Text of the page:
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Posted Thursday, July 12, 2007 9:41 AM
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Interesting role "DBAA". I've been in the IT profession for years and titles like Adminstrator, Engineer, Architect, Developer at any given time seem to overlap or merge or split depending on where your at and who's in charge and who respects who. I don't think there is an idea role that you can put it all in a single can, but this was an interesting article none the least.
Post #381162
Posted Thursday, July 12, 2007 10:41 AM
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I tend to agree, Tim. Perhaps it's a matter of scale. In a large organization with a large DBA staff, perhaps a highly skilled DBA with an MBA who understands the business flows, that person could be valuable as a DBAA. That person would also be a prime candidate for Senior/Lead DBA. But in smaller organizations, I think it is frequently going to be incumbent upon the DBA or the senior application developer to learn those flows.

A lot depends on separation of duties. I am THE DBA for a city. Sounds lofty until you drill down to the city having less than 1200 employees, the IT department having maybe 60 employees, and I'm the only DBA. I'm also not an application developer, there are people who have been here for 10+ years who understand how the City work processes flow. I mainly need to know if the database needs to be 24/7 or banker's hours and whether or not it has any external input/output (DTS). Aside from that, I manage the server and coordinate with the network guys for backups.

If I were the senior DBAA for a State, it would be a different story. I don't think it would be possible for one person to know the business functions and flows of all areas, it's just too diversified. For such an organization you'd probably want a DBAA in each division of government, but knowing how government is funded, I don't think that you could afford it.



Scale. That's what's important. Which reminds me, I need to clean my bathtub.


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Post #381185
Posted Thursday, July 12, 2007 10:46 AM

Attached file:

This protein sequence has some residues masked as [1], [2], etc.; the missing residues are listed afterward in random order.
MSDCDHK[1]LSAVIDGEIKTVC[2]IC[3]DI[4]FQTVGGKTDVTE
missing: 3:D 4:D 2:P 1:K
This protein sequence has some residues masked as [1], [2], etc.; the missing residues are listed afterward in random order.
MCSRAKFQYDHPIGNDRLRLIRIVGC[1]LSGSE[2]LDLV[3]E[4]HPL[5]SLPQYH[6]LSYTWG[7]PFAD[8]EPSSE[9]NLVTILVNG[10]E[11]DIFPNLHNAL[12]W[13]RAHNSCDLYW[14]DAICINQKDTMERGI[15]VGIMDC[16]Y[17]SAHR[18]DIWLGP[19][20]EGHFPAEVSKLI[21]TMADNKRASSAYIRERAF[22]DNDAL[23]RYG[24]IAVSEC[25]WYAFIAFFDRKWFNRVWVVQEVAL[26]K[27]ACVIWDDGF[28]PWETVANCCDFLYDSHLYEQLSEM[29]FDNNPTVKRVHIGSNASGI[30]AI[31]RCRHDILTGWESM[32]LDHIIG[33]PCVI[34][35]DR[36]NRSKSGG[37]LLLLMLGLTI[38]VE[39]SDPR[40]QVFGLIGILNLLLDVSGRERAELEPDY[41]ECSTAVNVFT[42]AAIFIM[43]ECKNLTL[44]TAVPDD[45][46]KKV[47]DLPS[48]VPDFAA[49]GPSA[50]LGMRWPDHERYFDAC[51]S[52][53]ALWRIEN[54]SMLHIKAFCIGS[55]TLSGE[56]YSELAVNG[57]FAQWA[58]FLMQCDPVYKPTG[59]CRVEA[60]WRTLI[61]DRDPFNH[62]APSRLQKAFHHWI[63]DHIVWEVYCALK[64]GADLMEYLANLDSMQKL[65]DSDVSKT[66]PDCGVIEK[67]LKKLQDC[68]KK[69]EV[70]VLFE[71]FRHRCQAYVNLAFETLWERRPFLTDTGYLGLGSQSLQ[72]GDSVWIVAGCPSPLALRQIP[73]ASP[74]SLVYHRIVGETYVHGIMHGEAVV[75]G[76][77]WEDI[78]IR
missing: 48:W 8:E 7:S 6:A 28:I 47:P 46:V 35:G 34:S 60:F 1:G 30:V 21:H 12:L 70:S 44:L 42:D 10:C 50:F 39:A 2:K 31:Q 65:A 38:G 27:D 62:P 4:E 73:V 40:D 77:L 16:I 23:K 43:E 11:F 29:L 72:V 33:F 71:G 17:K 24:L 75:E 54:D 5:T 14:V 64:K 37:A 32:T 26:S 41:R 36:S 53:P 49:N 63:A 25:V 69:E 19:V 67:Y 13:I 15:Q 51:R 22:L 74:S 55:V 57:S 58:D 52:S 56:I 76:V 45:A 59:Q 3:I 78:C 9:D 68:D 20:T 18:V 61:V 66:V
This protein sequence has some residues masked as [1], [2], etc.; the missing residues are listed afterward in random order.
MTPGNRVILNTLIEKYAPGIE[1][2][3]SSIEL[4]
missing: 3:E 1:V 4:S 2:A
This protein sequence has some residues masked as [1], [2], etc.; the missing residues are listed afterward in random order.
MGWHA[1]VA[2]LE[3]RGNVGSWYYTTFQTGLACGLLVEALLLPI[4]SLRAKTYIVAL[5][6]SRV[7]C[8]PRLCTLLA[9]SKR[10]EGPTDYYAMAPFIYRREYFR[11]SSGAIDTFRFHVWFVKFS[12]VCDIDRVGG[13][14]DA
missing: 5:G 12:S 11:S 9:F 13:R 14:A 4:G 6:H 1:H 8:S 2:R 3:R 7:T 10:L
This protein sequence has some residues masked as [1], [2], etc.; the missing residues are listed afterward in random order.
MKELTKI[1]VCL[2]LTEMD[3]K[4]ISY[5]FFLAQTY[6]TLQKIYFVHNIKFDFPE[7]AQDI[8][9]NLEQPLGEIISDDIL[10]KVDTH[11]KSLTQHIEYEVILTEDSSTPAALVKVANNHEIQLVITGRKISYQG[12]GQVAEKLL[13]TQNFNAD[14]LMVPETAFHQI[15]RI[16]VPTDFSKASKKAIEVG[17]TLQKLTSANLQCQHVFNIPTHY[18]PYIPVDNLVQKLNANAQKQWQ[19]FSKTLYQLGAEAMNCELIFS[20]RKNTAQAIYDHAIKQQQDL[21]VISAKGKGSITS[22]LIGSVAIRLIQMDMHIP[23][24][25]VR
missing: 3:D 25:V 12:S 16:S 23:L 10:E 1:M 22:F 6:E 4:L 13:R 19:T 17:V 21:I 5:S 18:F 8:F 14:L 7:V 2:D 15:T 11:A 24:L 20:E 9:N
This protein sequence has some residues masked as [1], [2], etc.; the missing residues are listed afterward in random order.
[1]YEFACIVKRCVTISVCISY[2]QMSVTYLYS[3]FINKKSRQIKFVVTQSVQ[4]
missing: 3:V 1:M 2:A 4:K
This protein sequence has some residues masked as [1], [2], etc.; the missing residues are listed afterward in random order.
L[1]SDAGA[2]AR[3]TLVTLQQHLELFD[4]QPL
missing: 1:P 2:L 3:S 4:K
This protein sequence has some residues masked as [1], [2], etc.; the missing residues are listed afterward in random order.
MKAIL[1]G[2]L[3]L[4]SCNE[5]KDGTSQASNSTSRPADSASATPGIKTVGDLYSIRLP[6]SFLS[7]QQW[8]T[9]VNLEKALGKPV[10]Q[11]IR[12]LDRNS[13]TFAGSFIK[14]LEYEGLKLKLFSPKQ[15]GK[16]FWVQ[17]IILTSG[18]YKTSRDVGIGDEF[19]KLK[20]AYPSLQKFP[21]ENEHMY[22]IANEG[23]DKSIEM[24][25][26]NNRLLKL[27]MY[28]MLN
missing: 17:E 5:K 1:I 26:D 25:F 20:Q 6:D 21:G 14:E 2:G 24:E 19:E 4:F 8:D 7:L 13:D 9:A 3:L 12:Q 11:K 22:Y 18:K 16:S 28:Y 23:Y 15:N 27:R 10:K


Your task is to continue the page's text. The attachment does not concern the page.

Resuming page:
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There are some reasons to look for the next step in your career, regardless of whether or not it is with the same organization. The first is blocking. If there are people with less seniority below you, you staying in one place may be denying them promotion. Second, some companies have fixed-step pay scales, and once you hit the top, you might only be getting cost of living increases from that point forward.

I fully agree that not everyone should dutifully stomp up the corporate ladder. A lot of us like "being in the trenches" and not having our week filled with meetings. We just want to work and keep things running smoothly.


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Post #381192
Posted Thursday, July 12, 2007 11:55 AM
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Thanks a lot to everyone who makes a comment here, your comments are great!

I'd like to shed some lights on why I coined this DBAA term here. My personal background is a DBA with a MBA degree (Wayne, we have some same thoughts reading your email)

My ex-employer is a company that needs to be heavily audited due to its organization nature (non-profit). However, to meet these rigious auditing requirments, we spent tons of time in doing anything that can satisfy those auditors. This practice leads me to continuously think of one thing, how can we meet the auditing requirments without compromisng our database administration quality if we have to put so much time to auditing? How come there is no technical auditing regarding database administration quality such as db admin process, db admin efficiency, db admin cost, etc, etc? But these topices are no doubt beyond my daily responsiblity as a dba, who simply takes care of the health of my db environment plus doing all those mandatory checklist work required by the auditors. Finally, this leads me to believe these "big" topics should be the call of somebody who has expert knowledge of db administration while on the other hand, need to spend time in thinking these strategic questions. Database administration is a young career field compared with software development. We see lots of software engineering books, but I never see a book dedicated to database administration, but I believe with time going as db administration becomes more mature and plays more important role in our real life, we will see this type of books coming out in near future.